SEATTLE — Washington fired offensive coordinator John Donovan on Sunday, concluding two seasons of underwhelming performance from the Huskies’ offense.
Donovan’s firing came a day after the Huskies managed just seven first downs in a 26-16 loss to No. 5 Oregon. Washington had 166 total yards in the loss to the Ducks, which was the capper to a long run of issues with Donovan’s system. The 166 total yards were the fewest by Washington since a 2010 loss to Stanford.
Washington said wide receivers coach Junior Adams will assume play-calling duties for the remainder of the season, while offensive quality control analyst Payton McCollum will be promoted to quarterbacks coach.
Donovan was fired with Washington ranking 109th in the country in scoring offense (22.0 points per game), 109th in rushing offense (115.3 yards per game) and 112th in total offense (332.1 yards per game).
Washington has scored more than 30 points in regulation only once in nine games.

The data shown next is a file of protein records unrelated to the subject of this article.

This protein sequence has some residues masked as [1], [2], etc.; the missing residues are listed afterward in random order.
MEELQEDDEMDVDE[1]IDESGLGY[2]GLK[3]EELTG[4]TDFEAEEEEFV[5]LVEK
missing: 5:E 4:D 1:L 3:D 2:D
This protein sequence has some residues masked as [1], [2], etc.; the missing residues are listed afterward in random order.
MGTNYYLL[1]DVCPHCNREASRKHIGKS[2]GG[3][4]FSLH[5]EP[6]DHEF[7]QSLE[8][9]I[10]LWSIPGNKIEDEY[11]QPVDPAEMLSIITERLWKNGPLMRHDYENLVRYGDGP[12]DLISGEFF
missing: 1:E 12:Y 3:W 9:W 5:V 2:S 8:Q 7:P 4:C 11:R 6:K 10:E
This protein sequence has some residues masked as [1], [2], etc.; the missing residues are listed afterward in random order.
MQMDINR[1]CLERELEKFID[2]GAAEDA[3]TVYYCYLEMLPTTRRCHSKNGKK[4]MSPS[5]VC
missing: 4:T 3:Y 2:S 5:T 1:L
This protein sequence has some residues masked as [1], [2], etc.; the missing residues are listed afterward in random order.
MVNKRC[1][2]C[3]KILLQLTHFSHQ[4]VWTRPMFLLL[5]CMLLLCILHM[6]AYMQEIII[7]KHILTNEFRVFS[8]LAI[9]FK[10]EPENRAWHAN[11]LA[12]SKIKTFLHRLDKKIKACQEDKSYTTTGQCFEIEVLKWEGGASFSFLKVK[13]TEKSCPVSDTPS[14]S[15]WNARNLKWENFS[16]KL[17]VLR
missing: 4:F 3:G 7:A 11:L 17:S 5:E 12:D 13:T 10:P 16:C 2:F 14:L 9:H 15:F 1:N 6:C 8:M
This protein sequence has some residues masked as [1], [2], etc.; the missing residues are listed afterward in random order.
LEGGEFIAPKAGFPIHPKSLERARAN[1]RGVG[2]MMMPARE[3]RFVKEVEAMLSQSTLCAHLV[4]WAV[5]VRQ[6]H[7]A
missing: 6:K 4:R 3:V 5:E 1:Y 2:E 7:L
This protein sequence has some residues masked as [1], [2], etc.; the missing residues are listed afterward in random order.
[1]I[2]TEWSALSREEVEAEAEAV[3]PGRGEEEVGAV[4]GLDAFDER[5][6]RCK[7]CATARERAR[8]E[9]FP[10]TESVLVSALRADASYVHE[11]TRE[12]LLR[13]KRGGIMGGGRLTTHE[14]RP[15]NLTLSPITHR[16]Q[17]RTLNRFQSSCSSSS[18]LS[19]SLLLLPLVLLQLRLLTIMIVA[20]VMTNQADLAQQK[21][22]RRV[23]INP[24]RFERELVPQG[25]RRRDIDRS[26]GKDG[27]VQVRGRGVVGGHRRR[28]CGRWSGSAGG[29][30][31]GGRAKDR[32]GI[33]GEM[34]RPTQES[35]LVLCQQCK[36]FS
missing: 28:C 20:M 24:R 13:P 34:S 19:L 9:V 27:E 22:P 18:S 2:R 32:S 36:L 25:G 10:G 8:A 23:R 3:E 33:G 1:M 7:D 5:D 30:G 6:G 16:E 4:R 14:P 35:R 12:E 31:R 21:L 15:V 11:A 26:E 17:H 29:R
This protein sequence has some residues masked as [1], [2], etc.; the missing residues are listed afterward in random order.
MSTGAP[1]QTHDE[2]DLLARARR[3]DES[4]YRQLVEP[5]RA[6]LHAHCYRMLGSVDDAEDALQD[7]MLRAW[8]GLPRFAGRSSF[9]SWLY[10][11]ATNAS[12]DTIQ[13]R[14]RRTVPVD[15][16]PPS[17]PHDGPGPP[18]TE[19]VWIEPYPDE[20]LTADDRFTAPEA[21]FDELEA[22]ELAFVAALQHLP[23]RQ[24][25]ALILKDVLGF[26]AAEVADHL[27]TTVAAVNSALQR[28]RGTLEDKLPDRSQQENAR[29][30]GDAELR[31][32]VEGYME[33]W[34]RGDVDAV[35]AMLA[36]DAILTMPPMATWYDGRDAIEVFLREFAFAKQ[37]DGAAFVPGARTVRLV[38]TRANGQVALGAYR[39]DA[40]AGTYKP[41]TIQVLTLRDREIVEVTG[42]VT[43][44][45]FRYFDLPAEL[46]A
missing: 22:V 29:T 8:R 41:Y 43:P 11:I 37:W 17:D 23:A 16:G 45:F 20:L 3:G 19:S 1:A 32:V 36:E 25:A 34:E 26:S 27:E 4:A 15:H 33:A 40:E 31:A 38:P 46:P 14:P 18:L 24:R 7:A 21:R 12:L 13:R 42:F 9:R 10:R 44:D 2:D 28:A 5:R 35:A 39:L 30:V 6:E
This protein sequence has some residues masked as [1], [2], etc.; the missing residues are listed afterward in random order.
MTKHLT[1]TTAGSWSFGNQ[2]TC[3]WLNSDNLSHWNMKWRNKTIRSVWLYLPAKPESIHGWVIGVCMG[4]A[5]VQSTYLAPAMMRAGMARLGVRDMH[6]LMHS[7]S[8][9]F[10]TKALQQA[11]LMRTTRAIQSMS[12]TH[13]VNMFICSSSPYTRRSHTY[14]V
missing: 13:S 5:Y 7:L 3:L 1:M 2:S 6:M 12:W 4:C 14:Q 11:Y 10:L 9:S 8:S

During Donovan’s first season, the Huskies played just four games due to a COVID-19 outbreak that ended their season early. Washington showed promise scoring at least 24 points in each game and topping 350 yards of offense in all four.
The Huskies started this season No. 20 in the preseason AP Top 25, but managed just seven points in a home loss to FCS power Montana to start the season and set the tone for offensive problems that have yet to be solved.
Donovan was a surprise hire when coach Jimmy Lake tabbed him to take over Washington’s offense before the start of the 2020 season. Fans wanted a splashier hire, but Lake went with Donovan, who had five years of experience as a college offensive coordinator — three at Vanderbilt and two at Penn State — and spent four seasons working on the offensive staff of the Jacksonville Jaguars before coming to Washington.
Donovan became an offensive coordinator at Vanderbilt under James Franklin in 2011 and followed Franklin when he went to Penn State in 2014. Donovan was fired after the 2015 season.
During his four years with the Jaguars, Donovan spent two seasons working with quarterbacks, one coaching tight ends and one coaching running backs.